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Homework Help: Proof: Orthagonal Complement

  1. Apr 30, 2007 #1
    Prove that the orthogonal complement of a subspace of (Rn) is itself a subspace of (Rn)

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    Let V be the orthogonal complement of S, S a subspace of (Rn).

    Let the set of vectors that span (Rn) be written as the columns of matrix A.

    consider the homogenous equation

    A(transpose)u=0

    The solution space of the vectors u will all dot with any row vector from A transpose equaling zero.

    So the null space of A transpose is the subspace V.

    By (Fundamental Subspace Theroem) Two subspaces, Column space of a matricies transpose and the nullspace of that same matrix form a direct sum of (Rn).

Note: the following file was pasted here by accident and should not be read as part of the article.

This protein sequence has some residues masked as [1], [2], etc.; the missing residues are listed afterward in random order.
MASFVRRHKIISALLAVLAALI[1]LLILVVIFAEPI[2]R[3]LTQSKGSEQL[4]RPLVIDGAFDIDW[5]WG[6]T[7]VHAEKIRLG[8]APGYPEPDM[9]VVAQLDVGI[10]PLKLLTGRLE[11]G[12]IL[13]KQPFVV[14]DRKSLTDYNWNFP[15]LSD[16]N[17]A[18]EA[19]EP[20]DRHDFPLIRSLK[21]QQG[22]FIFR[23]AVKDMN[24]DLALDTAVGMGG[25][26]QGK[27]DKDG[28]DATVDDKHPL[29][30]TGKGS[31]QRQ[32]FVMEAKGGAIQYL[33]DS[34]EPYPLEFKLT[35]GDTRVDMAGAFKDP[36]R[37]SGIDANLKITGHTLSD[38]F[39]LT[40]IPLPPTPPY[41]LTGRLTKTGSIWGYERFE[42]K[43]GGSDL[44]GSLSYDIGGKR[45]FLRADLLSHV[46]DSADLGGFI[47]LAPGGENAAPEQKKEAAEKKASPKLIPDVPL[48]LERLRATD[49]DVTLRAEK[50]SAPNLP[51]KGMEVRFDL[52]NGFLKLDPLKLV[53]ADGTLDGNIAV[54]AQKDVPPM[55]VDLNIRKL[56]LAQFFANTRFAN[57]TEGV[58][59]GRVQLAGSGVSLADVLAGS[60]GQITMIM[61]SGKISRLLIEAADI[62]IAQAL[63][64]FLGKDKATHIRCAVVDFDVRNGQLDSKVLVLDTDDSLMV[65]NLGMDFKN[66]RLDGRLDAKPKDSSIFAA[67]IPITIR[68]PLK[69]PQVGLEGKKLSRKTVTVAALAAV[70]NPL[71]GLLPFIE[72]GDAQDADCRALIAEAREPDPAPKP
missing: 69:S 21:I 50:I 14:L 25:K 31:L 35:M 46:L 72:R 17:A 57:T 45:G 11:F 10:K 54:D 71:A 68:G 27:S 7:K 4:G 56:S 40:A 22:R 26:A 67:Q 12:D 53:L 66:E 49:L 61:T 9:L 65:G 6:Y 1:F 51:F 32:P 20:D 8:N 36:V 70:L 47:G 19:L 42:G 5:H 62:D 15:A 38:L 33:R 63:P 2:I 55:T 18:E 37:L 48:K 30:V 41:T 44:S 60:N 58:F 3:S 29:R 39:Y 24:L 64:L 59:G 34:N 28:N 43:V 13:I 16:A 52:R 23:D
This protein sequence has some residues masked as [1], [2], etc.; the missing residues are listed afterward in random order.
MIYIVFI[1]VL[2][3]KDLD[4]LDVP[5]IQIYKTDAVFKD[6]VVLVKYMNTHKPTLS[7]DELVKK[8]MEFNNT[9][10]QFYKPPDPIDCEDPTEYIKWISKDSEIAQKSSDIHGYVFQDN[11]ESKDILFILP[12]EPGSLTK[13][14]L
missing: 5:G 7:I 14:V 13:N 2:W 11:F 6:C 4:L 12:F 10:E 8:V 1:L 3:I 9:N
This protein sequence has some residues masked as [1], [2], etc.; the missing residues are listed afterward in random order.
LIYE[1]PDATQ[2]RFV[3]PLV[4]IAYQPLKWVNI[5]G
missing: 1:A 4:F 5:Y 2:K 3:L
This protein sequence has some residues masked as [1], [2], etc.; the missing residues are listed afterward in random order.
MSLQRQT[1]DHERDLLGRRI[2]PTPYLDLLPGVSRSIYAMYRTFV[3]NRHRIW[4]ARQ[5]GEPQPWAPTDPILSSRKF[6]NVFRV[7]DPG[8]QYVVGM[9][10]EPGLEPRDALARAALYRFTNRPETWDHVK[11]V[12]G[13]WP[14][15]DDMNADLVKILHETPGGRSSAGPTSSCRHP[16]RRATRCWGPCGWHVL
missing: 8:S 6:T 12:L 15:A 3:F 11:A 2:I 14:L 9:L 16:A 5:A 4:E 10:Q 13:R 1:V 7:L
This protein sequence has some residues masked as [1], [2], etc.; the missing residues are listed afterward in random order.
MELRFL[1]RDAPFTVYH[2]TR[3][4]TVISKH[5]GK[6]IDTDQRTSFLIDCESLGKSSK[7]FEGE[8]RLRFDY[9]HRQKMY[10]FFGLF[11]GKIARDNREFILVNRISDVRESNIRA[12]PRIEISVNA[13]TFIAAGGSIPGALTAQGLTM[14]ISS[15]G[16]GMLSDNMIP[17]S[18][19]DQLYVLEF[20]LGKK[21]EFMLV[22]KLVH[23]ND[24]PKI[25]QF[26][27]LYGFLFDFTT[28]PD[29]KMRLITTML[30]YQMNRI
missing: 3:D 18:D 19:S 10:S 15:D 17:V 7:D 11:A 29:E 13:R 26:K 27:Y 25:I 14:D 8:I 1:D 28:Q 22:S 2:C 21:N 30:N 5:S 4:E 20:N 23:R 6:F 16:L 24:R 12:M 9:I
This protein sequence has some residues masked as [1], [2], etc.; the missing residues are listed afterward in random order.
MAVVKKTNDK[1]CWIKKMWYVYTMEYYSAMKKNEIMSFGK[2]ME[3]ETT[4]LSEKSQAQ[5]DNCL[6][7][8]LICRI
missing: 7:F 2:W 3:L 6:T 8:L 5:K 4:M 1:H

Thus V is also a subspace of (Rn)

    Does this make sense?
    Am I trying way too hard here becuase this seems like it should be an easy one.
     
    Last edited: Apr 30, 2007
  2. jcsd
  3. Apr 30, 2007 #2

    StatusX

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    Yea, that seems about right, although I think you want the columns to span S, not R^n.

    It would probably be a good exercise to try to prove this directly from the definition of the orthogonal complement of a subspace, rather than appealing to that theorem.
     
  4. Apr 30, 2007 #3

    HallsofIvy

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    I wouldn't do anything that complicated. In particular, there is no reason to appeal to "matrices". A subset of a vector space is a subspace if and only if au+ bv is a membere of subset whenever u and v are members of the subset and a and b scalars. If u and v are members of v and w a member of S, what is the innerproduct of (au+bv) with w?
     
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